Employees want to change unionization rules
SAN FRANCISCO (KGO) -- In Washington D.C. there are reports tonight that Democrats in both houses are preparing to introduce a union organizing bill. In San Francisco today, there was a rally in support of the legislation.
The legislation is the Employees Free Choice act. It is the darling of organized labor and the bane of the business community.
About 100 supporters of the act marched in front of the San Francisco federal building Monday afternoon.
The measure, which is due to be introduced into congress as early as tomorrow, would effectively do away with secret ballot elections as a means of organizing unions. Employees would instead opt for a much faster "card check." if a majority of employees signed cards saying they wanted to join a union, the employer would be obligated to recognize the union and begin negotiations.
The U.S. Chamber of Commerce is producing television ads attacking the idea of doing away with secret ballot elections.
But people at today's rally told stories of how they were coerced, intimidated and sometimes fired from their jobs during the 30 to 60 day waiting period before those secret ballot elections.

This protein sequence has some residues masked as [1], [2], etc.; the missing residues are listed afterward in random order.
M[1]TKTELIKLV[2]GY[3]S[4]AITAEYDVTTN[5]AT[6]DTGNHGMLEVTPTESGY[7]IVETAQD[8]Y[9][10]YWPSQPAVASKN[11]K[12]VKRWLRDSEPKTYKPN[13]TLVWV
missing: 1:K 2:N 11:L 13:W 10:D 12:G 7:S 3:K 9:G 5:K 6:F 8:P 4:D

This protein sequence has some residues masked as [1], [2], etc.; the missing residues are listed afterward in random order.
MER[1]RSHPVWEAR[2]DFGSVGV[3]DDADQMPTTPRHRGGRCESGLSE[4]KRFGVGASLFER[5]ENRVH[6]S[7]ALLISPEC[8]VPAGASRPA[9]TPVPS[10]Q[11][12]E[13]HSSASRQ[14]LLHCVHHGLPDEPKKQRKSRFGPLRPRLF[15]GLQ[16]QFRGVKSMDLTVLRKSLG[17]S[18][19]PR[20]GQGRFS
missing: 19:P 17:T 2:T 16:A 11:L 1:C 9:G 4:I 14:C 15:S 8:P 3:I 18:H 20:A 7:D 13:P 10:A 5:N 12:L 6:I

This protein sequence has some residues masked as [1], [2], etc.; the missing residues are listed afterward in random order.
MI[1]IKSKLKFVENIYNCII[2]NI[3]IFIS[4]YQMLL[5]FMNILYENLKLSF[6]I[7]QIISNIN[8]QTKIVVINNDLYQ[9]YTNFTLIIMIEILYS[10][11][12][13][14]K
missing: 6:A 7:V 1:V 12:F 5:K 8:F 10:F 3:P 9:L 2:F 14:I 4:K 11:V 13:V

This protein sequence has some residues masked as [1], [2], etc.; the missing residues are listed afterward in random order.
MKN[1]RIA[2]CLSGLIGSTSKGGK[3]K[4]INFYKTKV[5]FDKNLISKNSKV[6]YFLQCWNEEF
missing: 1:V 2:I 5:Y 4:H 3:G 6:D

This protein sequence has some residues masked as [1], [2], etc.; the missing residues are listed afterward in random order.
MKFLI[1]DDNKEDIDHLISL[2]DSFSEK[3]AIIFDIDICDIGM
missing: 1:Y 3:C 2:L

"They said a lot of things that just weren't true, that voting in the union would bring a wage freeze," Sara Steffens said.
The supporters of the Free Choice Act say the playing field is slanted too much in favor of employers.
"They're right that there is a basic problem, there has been for a number of years," former chairman of the National Labor Relations Board Bill Gould said. The board is the part of the government that is supposed to oversee the secret ballot elections.
"What's typically happening is that the employers, once they get wind of a union organizing campaign, will kind of bring out the artillery and in a one-sided way subject the employees to frequently incessant propaganda," Gould said.
Gould says he can understand why union organizers are pushing for the card check method, but he does not agree with it.
Nancy Pelosi today said the bill will be introduced in the Senate first. A spokesman for Sen. Feinstein says she has supported the act in the past but is concerned about its impact on the current economy.
politics, mark matthews
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